Published: Sept. 3, 2019 By

Jennie Dorris playing marimba

With “a shortage of job ads for marimba players,” Pittsburgh-based interdisciplinary artist Jennie Dorris (MM ’05) re-invents herself—and her career—continuously. 

“I’ve never followed a traditional path in music,” says the award-winning percussionist, writer and storyteller focused on social impact, who’s designed and teaches marimba classes to people with Mild Cognitive Impairment. “It was always clear to me that I would pursue my interests entrepreneurially and I’ve been so impressed by what the Entrepreneurship Center for Music did for me.

“I love the empowerment that comes with thinking like an entrepreneur.”

Specifically, according to Dorris—who studied marimba with Professor of Percussion and Jazz Douglas Walter—the Entrepreneurship Center for Music provided her “the nuts, bolts and resources, on a logical level, for how to create opportunities for yourself, and build and manage a collaborative career to bring music to people’s lives.” 

“At the same time,” she adds, “I was gaining technical proficiency on my instrument and learning a musical philosophy. Doug Walter put me on a journey of seeing life through a musical lens—a beautiful path where studying your instrument is just the beginning of a long and meaningful journey.” 

She further credits Associate Professor Michael Theodore, who teaches music composition and technology and interactive media at CU Boulder, for honing her knack for drawing connections among diverse disciplines. “What I learned from these influencers was how to adopt an emergent, creative way of thinking that attracts opportunities to develop and implement programs that activate your audiences. I’m always thinking, ‘How can I apply my musical way of knowing the world for good?’”  

Turns out, Dorris—whose undergraduate degree from Drake University combines music and journalism—is answering that question in a dizzying variety of concurrent endeavors. She’s on the faculty of Carnegie Mellon University’s Preparatory School as its percussion instructor and teaches courses in Creative Expression, Community Engagement and Percussion Ensemble. And she pioneered a musical storytelling performance technique that she’s performed across the country, and that’s now used in schools, nonprofits, even cancer centers. In 2016, she received a Best of the Creative Industries Award for the top Art + Technology project for Musical Storytelling and—a year later—she was named “Who’s Next” as a musician defining the new Pittsburgh sound.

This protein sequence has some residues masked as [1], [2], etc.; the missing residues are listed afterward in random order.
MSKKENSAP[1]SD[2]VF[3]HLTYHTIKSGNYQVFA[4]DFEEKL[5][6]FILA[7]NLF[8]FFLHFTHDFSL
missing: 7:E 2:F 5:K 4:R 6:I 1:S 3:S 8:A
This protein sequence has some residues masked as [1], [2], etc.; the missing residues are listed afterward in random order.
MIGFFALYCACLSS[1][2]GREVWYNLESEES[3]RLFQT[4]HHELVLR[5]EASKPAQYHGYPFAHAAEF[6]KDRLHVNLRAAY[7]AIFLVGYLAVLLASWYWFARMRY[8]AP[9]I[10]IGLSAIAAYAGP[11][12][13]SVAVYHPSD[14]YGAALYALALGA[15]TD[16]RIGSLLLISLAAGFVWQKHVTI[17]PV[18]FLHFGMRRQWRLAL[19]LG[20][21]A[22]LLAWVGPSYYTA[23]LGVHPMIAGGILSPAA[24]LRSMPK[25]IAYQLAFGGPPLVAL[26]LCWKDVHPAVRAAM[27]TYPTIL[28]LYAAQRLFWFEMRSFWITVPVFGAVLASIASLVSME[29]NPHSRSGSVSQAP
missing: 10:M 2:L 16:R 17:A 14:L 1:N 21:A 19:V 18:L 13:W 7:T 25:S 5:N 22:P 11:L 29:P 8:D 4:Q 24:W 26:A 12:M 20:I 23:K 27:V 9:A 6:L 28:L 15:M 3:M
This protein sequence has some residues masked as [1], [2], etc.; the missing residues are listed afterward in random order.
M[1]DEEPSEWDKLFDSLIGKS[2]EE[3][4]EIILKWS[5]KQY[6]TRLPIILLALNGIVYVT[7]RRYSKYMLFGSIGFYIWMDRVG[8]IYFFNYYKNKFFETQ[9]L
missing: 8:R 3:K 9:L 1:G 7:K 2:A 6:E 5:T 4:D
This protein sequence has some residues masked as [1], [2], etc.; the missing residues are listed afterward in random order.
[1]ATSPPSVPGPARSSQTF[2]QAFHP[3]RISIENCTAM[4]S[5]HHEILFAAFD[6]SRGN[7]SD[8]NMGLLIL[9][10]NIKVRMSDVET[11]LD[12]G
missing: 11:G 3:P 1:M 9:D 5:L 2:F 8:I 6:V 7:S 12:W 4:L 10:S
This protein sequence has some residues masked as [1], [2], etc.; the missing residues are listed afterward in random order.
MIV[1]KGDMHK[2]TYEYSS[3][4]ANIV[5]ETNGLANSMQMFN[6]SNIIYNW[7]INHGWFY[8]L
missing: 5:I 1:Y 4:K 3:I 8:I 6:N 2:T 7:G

Additionally, Dorris’ multimodal Telling Stories program—developed in 2008 for the Denver School of the Arts—was recently featured on “From the Top.” Her podcast series, “Telling Stories,” which mixed music and personal stories from students at The Neighborhood Academy, was named a finalist for the 2017 Media and Entertainment project of the year. 

Currently—building on her initial research studies on the effects of music on Mild Cognitive Impairment—Dorris is a research associate at Carnegie Mellon University, studying music’s effect on the aging brain. She started a marimba program at the University of Pittsburgh’s BRiTE program, where artists and scientists work together to create effective programming for people experiencing changes in their cognition. Previously, she’s given innovative artistic performances and built education programs across the country; she’s now focused on developing research techniques and refining her music pedagogy to benefit adults with memory loss. 

“I believe that, for true artists, there is no straight or narrow path,” Dorris continues. “There’s always going to be lots of opportunities to improve and expand your skills—and to generalize your knowledge outside of music.

“Especially, you have to know who you are as a person so that—when those opportunities arise—you’ll recognize them and be able to engage with them.”

For Dorris, locally in Colorado, such opportunities have included a teaching gig at CU Boulder, developing coursework for the University of Denver, and teaching positions at Red Rocks Community College and the Community College of Denver. She was named a 2010 Westword Mastermind, and she’s been featured as an artist in a host of local and national newspapers and publications. 

Dorris herself has written for Pittsburgh Magazine Entrepreneur, Real Simple, 5280 Magazine, Colorado Biz Magazine, Boulder County Business Report, Mountain Sports + Living, Rocky Mountain News, Daily Camera and a number of other media outlets. Her feature “The Audition” for Boston Magazine was a finalist for a City and Regional Magazine Association feature-writing award and aired on NPR’s “All Things Considered.” 

Additionally—incredibly!—she’s a founding member of the Steeltown Songbirds, a classical-folk trio comprised of marimba, violin and bass. Dorris further performs with Pittsburgh’s Hip Hop Orchestra, while teaching at its inaugural summer academy. She also performs with Resonance Works, Alia Musica, Guardians of Sound, the Seraphic Singers and Shelter Music Boston; as well as with the Boston Landmarks Orchestra’s Notes in the Neighborhood program, New England Philharmonic, Mercury Orchestra, Colorado Ballet, Colorado Chamber Orchestra, Colorado Music Festival, Colorado Springs Philharmonic, Boulder Philharmonic, Fort Collins Symphony and Greeley Philharmonic, among others. 

Concludes Dorris, “I can’t help but be optimistic for music majors. I feel so enthusiastic about the different paths my life and career are taking me. There were never any jobs for me, but I’ve always had more than enough work.

"It’s a way of thinking—and being—that I learned at CU and that continues to guide me through what I consider a really beautiful, artistic life.”